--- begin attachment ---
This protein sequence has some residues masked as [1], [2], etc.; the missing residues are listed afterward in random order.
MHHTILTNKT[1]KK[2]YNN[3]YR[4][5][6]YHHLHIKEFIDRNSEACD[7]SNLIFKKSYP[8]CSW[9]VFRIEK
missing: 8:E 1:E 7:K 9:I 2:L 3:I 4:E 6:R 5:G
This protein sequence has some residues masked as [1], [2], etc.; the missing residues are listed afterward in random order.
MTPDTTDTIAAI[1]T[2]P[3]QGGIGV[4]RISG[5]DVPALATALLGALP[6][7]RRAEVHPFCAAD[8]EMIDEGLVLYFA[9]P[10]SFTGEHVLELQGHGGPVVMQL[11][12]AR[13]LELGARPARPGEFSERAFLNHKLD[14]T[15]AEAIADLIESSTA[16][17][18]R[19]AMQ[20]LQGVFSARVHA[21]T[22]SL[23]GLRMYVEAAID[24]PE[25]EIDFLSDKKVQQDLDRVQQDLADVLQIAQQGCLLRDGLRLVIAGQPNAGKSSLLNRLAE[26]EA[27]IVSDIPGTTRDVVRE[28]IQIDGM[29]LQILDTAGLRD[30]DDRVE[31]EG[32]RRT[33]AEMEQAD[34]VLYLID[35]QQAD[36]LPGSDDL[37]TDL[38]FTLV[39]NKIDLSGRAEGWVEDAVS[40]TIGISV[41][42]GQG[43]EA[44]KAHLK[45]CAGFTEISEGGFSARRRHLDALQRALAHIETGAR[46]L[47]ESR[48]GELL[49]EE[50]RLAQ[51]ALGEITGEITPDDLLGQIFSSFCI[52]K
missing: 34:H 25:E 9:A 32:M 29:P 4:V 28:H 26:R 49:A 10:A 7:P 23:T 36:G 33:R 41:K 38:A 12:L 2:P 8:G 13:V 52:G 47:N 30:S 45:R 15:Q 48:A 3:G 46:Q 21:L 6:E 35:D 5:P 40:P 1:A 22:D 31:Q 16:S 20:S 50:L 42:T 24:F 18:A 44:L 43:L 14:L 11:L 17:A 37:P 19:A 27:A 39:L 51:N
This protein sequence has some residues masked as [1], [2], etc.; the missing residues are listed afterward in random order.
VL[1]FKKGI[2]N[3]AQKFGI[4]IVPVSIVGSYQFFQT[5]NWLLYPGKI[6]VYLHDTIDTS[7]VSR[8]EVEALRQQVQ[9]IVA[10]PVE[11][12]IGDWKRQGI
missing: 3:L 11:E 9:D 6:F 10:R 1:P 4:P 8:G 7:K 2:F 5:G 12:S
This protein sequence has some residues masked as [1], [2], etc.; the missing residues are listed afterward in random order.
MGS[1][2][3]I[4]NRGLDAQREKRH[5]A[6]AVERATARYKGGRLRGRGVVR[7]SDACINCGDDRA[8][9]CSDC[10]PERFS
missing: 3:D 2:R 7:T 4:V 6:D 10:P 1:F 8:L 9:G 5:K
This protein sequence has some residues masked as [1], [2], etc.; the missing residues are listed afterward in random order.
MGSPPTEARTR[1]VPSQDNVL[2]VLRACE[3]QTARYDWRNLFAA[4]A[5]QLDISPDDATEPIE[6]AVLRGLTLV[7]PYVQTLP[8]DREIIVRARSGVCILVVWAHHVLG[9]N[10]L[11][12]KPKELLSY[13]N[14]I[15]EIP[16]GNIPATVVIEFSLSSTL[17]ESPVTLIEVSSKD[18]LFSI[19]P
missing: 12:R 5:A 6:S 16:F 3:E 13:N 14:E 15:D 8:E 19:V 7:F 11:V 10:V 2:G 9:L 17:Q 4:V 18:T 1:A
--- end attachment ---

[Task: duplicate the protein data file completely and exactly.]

This protein sequence has some residues masked as [1], [2], etc.; the missing residues are listed afterward in random order.
MHHTILTNKT[1]KK[2]YNN[3]YR[4][5][6]YHHLHIKEFIDRNSEACD[7]SNLIFKKSYP[8]CSW[9]VFRIEK
missing: 8:E 1:E 7:K 9:I 2:L 3:I 4:E 6:R 5:G
This protein sequence has some residues masked as [1], [2], etc.; the missing residues are listed afterward in random order.
MTPDTTDTIAAI[1]T[2]P[3]QGGIGV[4]RISG[5]DVPALATALLGALP[6][7]RRAEVHPFCAAD[8]EMIDEGLVLYFA[9]P[10]SFTGEHVLELQGHGGPVVMQL[11][12]AR[13]LELGARPARPGEFSERAFLNHKLD[14]T[15]AEAIADLIESSTA[16][17][18]R[19]AMQ[20]LQGVFSARVHA[21]T[22]SL[23]GLRMYVEAAID[24]PE[25]EIDFLSDKKVQQDLDRVQQDLADVLQIAQQGCLLRDGLRLVIAGQPNAGKSSLLNRLAE[26]EA[27]IVSDIPGTTRDVVRE[28]IQIDGM[29]LQILDTAGLRD[30]DDRVE[31]EG[32]RRT[33]AEMEQAD[34]VLYLID[35]QQAD[36]LPGSDDL[37]TDL[38]FTLV[39]NKIDLSGRAEGWVEDAVS[40]TIGISV[41][42]GQG[43]EA[44]KAHLK[45]CAGFTEISEGGFSARRRHLDALQRALAHIETGAR[46]L[47]ESR[48]GELL[49]EE[50]RLAQ[51]ALGEITGEITPDDLLGQIFSSFCI[52]K
missing: 34:H 25:E 9:A 32:M 29:P 4:V 28:H 26:R 49:A 10:A 7:P 23:T 36:G 33:R 41:K 38:A 12:L 2:P 8:G 13:V 52:G 47:N 30:S 45:R 15:Q 48:A 3:G 46:Q 21:L 6:E 35:D 5:P 40:P 1:A 22:D 31:Q 16:S 20:S 50:L 42:T 24:F 18:A 44:L 43:L 14:L 11:L 17:A 37:P 19:A 27:A 39:L 51:N
This protein sequence has some residues masked as [1], [2], etc.; the missing residues are listed afterward in random order.
VL[1]FKKGI[2]N[3]AQKFGI[4]IVPVSIVGSYQFFQT[5]NWLLYPGKI[6]VYLHDTIDTS[7]VSR[8]EVEALRQQVQ[9]IVA[10]PVE[11][12]IGDWKRQGI
missing: 3:L 11:E 9:D 6:F 10:R 1:P 4:P 8:G 7:K 2:F 5:G 12:S
This protein sequence has some residues masked as [1], [2], etc.; the missing residues are listed afterward in random order.
MGS[1][2][3]I[4]NRGLDAQREKRH[5]A[6]AVERATARYKGGRLRGRGVVR[7]SDACINCGDDRA[8][9]CSDC[10]PERFS
missing: 3:D 2:R 7:T 4:V 6:D 10:P 1:F 8:L 9:G 5:K
This protein sequence has some residues masked as [1], [2], etc.; the missing residues are listed afterward in random order.
MGSPPTEARTR[1]VPSQDNVL[2]VLRACE[3]QTARYDWRNLFAA[4]A[5]QLDISPDDATEPIE[6]AVLRGLTLV[7]PYVQTLP[8]DREIIVRARSGVCILVVWAHHVLG[9]N[10]L[11][12]KPKELLSY[13]N[14]I[15]EIP[16]GNIPATVVIEFSLSSTL[17]ESPVTLIEVSSKD[18]LFSI[19]P
missing: 12:R 5:A 6:S 16:F 3:E 13:N 14:E 15:D 8:E 19:V 7:F 11:V 10:V 2:G 9:L 17:Q 4:V 18:T 1:A